The standard of adultery that we are bound to apply in cases arising in New Jersey is that adopted by the Third Circuit Court of Appeals in Brea-Garcia v. INS, 531 F.2d 693 (3 Cir. 1976). The majority in Brea-Garcia held that the term "adultery" as it appears in section 101(f)(2) must be construed exclusively with reference to state civil law. Under New Jersey law, adultery as a ground for divorce is defined as "voluntary sexual intercourse of a married person with one not the husband or wife of that person." This definition and not the "destruction of an existing viable marriage" test is the standard to be used to determine whether, in cases arising in New Jersey, an alien's meretricious conduct qualifies as "adultery" under section 101(f)(2) and thus statutorily precludes him or her from establishing good moral character. Insofar as Matter of Trujillo, supra, would imply that the standard set forth therein is applicable within the Third Circuit, it is hereby overruled. However, this is the law of the Circuit and the Board is bound to apply this standard in cases arising within its jurisdiction.
The majority in Brea-Garcia v. INS, supra, specifically declined to follow the lead of several other federal appellate courts in formulating a uniform federal standard of adultery rather than relying upon the vagaries of state law. The definition of adultery as "extramarital intercourse that tends to destroy an existing viable marriage" has been adopted, with minor variations, by the Ninth and District of Columbia Circuit Courts of Appeals. See Moon Ho Kim v. INS, 514 F.2d 179 (D.C. Cir. 1975); Wadman v. INS, 329 F.2d 812 (9 Cir. 1964). However, the Brea-Garcia court implicitly acceded to the finding of the immigration judge in the proceedings below that a viable marriage was apparently destroyed in the respondent's case. 531 F.2d at 698.
Brea-Garcia v. INS, supra, addressed only New Jersey law. Thus, the particular definition of adultery to be applied to cases arising in other states within the Third Circuit would presumably require consideration of the civil law of the particular state.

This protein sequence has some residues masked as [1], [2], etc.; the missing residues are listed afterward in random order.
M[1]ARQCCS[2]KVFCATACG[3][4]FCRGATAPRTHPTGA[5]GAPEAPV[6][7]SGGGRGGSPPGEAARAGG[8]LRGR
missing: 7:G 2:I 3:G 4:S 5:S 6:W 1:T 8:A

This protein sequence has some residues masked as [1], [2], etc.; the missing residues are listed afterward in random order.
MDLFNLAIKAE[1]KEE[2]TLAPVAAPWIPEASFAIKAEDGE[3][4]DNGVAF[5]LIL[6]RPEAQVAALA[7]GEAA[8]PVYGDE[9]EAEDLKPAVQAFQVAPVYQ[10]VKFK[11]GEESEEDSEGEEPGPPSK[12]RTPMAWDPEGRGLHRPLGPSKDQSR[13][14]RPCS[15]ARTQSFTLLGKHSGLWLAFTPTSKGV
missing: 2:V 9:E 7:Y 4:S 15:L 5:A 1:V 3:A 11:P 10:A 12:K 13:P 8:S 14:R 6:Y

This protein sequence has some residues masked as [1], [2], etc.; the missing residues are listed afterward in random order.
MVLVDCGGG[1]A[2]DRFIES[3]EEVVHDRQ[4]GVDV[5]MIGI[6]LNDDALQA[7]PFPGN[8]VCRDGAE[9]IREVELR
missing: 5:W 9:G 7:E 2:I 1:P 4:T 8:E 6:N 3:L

To the extent that Matter of P----, 7 I N. Dec. 376 (BIA 1956) (holding that adultery is to be determined with reference to New Jersey criminal and civil law), is inconsistent with Brea-Garcia v. INS, supra, it is accordingly modified.
Viewing the respondent's conduct with reference to New Jersey civil law — the standard applied in Brea-Garcia — it is evident that the respondent, who began cohabiting with a woman while he was still married to another, did commit adultery. Therefore, he is precluded from establishing good moral character under section 101(f)(2) and, as a result, is statutorily ineligible for voluntary departure.
The respondent's subsequent marriage to the woman with whom he had been cohabiting does not erase the prior adulterous relationship with its resulting birth out of wedlock. See Brea-Garcia v. INS, supra, at 698.
The motion to reopen for reinstatement of voluntary departure must, of course, be denied since he is statutorily ineligible for voluntary departure. The family ties that he has acquired here do not entitle him to any type of relief from deportation that the Board is authorized to grant.
ORDER: The motion is denied.